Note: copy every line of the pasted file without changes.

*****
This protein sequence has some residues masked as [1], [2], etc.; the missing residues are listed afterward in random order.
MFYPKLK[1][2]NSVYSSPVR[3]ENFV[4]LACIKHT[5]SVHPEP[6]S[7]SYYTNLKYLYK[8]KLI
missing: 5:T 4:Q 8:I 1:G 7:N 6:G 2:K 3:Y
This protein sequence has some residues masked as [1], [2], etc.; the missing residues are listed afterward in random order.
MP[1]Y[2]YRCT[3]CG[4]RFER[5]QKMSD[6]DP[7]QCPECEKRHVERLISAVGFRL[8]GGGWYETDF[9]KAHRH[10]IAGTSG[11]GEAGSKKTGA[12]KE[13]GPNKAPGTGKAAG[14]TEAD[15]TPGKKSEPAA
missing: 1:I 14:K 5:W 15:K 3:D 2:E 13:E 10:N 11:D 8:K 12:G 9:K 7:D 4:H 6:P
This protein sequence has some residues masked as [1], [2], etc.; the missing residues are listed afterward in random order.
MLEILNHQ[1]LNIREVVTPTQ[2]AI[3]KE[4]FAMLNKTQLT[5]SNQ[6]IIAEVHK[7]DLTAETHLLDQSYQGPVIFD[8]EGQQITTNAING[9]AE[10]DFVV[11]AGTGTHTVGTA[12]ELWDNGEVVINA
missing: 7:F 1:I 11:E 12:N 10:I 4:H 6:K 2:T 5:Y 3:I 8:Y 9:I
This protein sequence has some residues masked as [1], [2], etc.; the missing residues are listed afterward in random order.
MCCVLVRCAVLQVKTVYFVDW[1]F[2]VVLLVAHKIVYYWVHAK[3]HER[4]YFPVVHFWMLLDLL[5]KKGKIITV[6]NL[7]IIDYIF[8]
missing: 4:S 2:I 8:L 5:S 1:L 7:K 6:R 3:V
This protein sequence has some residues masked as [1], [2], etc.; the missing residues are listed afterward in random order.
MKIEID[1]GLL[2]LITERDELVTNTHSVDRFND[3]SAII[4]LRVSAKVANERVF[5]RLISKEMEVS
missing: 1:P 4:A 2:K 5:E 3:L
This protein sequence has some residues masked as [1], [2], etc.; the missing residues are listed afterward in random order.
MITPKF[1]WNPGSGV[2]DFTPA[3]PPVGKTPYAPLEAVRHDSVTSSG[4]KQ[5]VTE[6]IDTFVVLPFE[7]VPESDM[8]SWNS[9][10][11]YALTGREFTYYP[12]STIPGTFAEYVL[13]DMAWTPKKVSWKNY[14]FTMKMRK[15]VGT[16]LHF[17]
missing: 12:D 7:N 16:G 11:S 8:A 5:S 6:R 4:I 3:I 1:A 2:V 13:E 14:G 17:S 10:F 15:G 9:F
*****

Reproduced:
This protein sequence has some residues masked as [1], [2], etc.; the missing residues are listed afterward in random order.
MFYPKLK[1][2]NSVYSSPVR[3]ENFV[4]LACIKHT[5]SVHPEP[6]S[7]SYYTNLKYLYK[8]KLI
missing: 5:T 4:Q 8:I 1:G 7:N 6:G 2:K 3:Y
This protein sequence has some residues masked as [1], [2], etc.; the missing residues are listed afterward in random order.
MP[1]Y[2]YRCT[3]CG[4]RFER[5]QKMSD[6]DP[7]QCPECEKRHVERLISAVGFRL[8]GGGWYETDF[9]KAHRH[10]IAGTSG[11]GEAGSKKTGA[12]KE[13]GPNKAPGTGKAAG[14]TEAD[15]TPGKKSEPAA
missing: 1:I 14:K 5:W 15:K 3:D 2:E 13:E 10:N 11:D 8:K 12:G 9:K 7:D 4:H 6:P
This protein sequence has some residues masked as [1], [2], etc.; the missing residues are listed afterward in random order.
MLEILNHQ[1]LNIREVVTPTQ[2]AI[3]KE[4]FAMLNKTQLT[5]SNQ[6]IIAEVHK[7]DLTAETHLLDQSYQGPVIFD[8]EGQQITTNAING[9]AE[10]DFVV[11]AGTGTHTVGTA[12]ELWDNGEVVINA
missing: 7:F 1:I 11:E 12:N 10:I 4:H 6:K 2:T 5:Y 3:I 8:Y 9:I
This protein sequence has some residues masked as [1], [2], etc.; the missing residues are listed afterward in random order.
MCCVLVRCAVLQVKTVYFVDW[1]F[2]VVLLVAHKIVYYWVHAK[3]HER[4]YFPVVHFWMLLDLL[5]KKGKIITV[6]NL[7]IIDYIF[8]
missing: 4:S 2:I 8:L 5:S 1:L 7:K 6:R 3:V
This protein sequence has some residues masked as [1], [2], etc.; the missing residues are listed afterward in random order.
MKIEID[1]GLL[2]LITERDELVTNTHSVDRFND[3]SAII[4]LRVSAKVANERVF[5]RLISKEMEVS
missing: 1:P 4:A 2:K 5:E 3:L
This protein sequence has some residues masked as [1], [2], etc.; the missing residues are listed afterward in random order.
MITPKF[1]WNPGSGV[2]DFTPA[3]PPVGKTPYAPLEAVRHDSVTSSG[4]KQ[5]VTE[6]IDTFVVLPFE[7]VPESDM[8]SWNS[9][10][11]YALTGREFTYYP[12]STIPGTFAEYVL[13]DMAWTPKKVSWKNY[14]FTMKMRK[15]VGT[16]LHF[17]
missing: 12:D 7:N 16:G 11:S 8:A 5:S 6:R 4:I 3:I 1:A 2:V 13:E 14:G 17:S 10:F 15:G 9:F